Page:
Eighteen minutes later, by the softly glowing display chipped into my upper left field of vision, the same fizzing was still with me as I hurried down the lamplit street, trying to ignore the wound. Stealthy seep of fluids beneath my coat. Not much blood. Sleeving synthetic has its advantages.

"Looking for a good time, sam?"

"Already had one," I told him, veering away from the doorway. He blinked wave-tattooed eyelids in a dismissive flutter that said your loss and leaned his tightly muscled frame languidly back into the gloom. I crossed the street and took the corner, tacking between a couple more whores, one a woman, the other of indeterminate gender. The woman was an augment, forked dragon tongue flickering out around her overly prehensile lips, maybe tasting my wound on the night air. Her eyes danced a similar passage over me, then slid away. On the other side, the cross-gender pro shifted its stance slightly and gave me a quizzical look but said nothing. Neither was interested. The streets were rain-slick and deserted, and they'd had longer to see me coming than the doorway operator. I'd cleaned up since leaving the citadel, but something about me must have telegraphed the lack of business opportunity.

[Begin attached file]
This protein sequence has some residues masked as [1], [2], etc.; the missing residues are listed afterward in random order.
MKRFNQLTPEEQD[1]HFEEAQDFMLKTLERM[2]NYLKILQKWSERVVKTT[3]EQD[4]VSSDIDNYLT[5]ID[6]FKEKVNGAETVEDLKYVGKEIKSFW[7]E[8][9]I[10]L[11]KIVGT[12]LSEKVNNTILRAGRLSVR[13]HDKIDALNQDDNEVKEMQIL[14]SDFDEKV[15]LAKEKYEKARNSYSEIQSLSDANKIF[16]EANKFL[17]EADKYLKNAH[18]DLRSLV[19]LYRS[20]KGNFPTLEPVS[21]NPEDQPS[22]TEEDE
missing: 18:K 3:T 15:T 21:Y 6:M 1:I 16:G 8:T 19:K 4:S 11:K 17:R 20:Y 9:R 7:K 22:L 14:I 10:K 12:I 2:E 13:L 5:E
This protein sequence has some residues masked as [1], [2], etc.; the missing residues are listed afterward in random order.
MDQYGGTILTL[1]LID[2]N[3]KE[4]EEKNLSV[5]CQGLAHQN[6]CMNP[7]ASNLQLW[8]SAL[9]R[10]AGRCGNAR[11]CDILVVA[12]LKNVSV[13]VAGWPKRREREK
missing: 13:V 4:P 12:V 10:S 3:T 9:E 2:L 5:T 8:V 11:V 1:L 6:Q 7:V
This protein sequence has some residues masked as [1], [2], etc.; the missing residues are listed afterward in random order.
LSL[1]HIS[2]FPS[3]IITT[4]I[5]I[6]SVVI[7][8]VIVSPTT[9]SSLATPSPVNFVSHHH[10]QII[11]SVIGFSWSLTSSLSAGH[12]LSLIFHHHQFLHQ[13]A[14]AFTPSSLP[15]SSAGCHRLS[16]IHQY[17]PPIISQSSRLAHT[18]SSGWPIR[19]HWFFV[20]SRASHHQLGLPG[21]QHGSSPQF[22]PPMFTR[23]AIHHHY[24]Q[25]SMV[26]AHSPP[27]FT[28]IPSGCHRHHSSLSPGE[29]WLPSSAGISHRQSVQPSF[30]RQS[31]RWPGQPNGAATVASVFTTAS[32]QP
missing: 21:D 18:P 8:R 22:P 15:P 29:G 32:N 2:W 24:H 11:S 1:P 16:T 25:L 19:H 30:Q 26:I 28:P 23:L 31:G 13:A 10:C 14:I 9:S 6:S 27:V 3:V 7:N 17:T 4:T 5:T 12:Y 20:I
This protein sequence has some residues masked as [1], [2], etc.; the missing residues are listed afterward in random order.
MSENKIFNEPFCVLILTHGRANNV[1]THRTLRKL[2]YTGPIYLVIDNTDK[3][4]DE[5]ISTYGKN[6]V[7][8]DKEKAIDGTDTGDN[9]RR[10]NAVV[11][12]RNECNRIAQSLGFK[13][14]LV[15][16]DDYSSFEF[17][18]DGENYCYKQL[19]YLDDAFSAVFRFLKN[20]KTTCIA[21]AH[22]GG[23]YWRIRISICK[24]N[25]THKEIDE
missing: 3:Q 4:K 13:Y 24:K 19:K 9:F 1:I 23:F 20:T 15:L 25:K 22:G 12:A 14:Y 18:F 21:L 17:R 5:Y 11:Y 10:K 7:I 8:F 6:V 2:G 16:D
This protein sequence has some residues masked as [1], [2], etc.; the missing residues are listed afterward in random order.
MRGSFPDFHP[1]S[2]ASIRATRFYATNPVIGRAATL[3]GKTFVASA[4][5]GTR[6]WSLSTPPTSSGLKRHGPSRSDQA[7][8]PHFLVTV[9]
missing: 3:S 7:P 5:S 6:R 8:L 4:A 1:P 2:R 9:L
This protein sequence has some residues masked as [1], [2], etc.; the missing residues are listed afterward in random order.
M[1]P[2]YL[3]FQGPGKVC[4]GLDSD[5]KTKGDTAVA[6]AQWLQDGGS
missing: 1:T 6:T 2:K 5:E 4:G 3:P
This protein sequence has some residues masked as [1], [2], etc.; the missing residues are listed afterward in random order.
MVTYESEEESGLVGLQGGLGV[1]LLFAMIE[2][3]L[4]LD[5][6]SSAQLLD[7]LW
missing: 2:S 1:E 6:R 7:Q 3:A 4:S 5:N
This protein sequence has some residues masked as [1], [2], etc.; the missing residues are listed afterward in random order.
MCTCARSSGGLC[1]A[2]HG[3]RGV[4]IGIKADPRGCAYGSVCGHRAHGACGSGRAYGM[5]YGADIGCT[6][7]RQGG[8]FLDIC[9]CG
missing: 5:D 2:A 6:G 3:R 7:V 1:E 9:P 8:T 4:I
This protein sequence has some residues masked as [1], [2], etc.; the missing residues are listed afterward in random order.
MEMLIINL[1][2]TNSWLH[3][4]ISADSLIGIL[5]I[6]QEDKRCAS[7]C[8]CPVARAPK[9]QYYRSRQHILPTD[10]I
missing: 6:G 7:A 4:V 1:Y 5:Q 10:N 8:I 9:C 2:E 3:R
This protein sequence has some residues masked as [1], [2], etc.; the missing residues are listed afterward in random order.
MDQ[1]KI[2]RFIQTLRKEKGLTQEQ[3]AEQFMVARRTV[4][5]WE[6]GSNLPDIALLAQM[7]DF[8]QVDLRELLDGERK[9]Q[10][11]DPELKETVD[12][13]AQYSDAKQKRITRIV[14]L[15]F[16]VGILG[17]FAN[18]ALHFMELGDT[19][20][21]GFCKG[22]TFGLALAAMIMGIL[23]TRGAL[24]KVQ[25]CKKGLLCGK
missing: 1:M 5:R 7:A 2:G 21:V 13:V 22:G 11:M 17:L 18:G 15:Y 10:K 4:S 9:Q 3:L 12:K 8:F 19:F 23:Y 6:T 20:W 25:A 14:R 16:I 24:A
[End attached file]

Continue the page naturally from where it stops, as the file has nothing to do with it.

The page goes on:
At my back, I heard them talking about me in Stripjap. I heard the word for broke.

They could afford to be choosy. In the wake of the Mecsek Initiative, business was booming. Tekitomura was packed that winter, thronging with salvage brokers and the deCom crews that drew them the way a trawler wake draws ripwings. Making New Hok Safe for a New Century, the ads went. From the newly built hoverloader dock down at the Kompcho end of town it was less than a thousand kilometers, straight-line distance, to the shores of New Hokkaido, and the 'loaders were running day and night. Outside of an airdrop, there is no faster way to get across the Andrassy Sea. And on Harlan's World, you don't go up in the air if you can possibly avoid it. Any crew toting heavy equipment--and they all were--was going to New Hok on a hoverloader out of Tekitomura. Those that lived would be coming back the same way.